Narrow your search
A Thai correspondent speaks to CNET about the junta's efforts to clamp down on the use of Google, Facebook, Twitter, Skype, Instagram, and more.
As the Middle Eastern country is in the midst of a popular uprising, six people are sentenced to a year in prison for allegedly posting offensive tweets about King Hamad.
Web giant says that in the past six months it received more than 1,000 requests from government officials for the removal of content. It complied with more than half of them.
The Royal Wedding is going to be streamed live on YouTube. The four-hour stream is one of several trendy Web tools our aristocratic overlords will be employing on the day.
A new version of the official site of the British monarchy is full of pomp and history. New to the site are videos from the royal YouTube channel and tips on how to work in a palace.
Reporters Without Borders issues its annual compilation of bad actors--of which there are many--but also notes the positive impact of the Arab Spring.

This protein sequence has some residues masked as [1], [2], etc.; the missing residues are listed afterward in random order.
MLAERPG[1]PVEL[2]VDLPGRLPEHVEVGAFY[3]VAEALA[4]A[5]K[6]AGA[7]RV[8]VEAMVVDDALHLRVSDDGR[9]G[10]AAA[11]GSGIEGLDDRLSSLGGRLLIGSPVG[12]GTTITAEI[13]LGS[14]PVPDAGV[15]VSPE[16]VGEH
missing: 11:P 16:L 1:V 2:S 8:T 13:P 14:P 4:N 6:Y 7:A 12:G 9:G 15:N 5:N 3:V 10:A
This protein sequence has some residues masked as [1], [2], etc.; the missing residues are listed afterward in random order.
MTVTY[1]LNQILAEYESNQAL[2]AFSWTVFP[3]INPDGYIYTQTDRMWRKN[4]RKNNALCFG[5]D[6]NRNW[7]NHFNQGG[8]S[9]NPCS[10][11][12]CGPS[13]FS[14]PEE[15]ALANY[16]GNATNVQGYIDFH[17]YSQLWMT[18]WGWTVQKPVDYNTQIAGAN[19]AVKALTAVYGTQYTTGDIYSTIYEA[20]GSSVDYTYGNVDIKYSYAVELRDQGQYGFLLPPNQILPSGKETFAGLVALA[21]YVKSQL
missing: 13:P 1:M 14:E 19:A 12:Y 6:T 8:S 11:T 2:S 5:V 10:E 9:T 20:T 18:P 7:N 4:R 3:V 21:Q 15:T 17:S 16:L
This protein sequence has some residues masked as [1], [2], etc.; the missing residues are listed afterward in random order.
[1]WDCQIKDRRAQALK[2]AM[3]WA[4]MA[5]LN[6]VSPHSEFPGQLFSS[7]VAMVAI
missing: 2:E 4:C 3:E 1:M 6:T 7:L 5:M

It appears that Facebook isn't keen on sharing the details with it constituents regarding what brought the site to its knees on Thursday.
Dearly beloved, we are gathered here to watch the royal wedding on YouTube. The video site's live stream of the nob nuptials was watched by 72 million people around the world.
The British monarchy, a fairly tech-literate crowd, decides to embrace Twitter. However, though it claims not be to following anyone, evidence suggests the contrary.
"Godfather" of Saudi blogging, who'd been held without charge since mid-December, was warned about his activist bent before the Saudi government arrested him.